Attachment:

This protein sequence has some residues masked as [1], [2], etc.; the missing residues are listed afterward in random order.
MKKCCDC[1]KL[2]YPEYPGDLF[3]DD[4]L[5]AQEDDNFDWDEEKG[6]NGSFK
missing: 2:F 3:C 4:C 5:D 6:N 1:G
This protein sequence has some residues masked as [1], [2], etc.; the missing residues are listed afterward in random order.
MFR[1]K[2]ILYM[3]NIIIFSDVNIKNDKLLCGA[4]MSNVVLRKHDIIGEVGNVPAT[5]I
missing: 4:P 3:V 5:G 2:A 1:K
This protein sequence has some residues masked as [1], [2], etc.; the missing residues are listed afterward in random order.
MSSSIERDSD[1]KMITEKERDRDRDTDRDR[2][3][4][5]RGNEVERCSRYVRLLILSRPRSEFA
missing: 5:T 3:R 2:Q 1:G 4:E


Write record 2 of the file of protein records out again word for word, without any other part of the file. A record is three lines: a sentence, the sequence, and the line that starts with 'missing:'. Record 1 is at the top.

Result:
This protein sequence has some residues masked as [1], [2], etc.; the missing residues are listed afterward in random order.
MFR[1]K[2]ILYM[3]NIIIFSDVNIKNDKLLCGA[4]MSNVVLRKHDIIGEVGNVPAT[5]I
missing: 4:P 3:V 5:G 2:A 1:K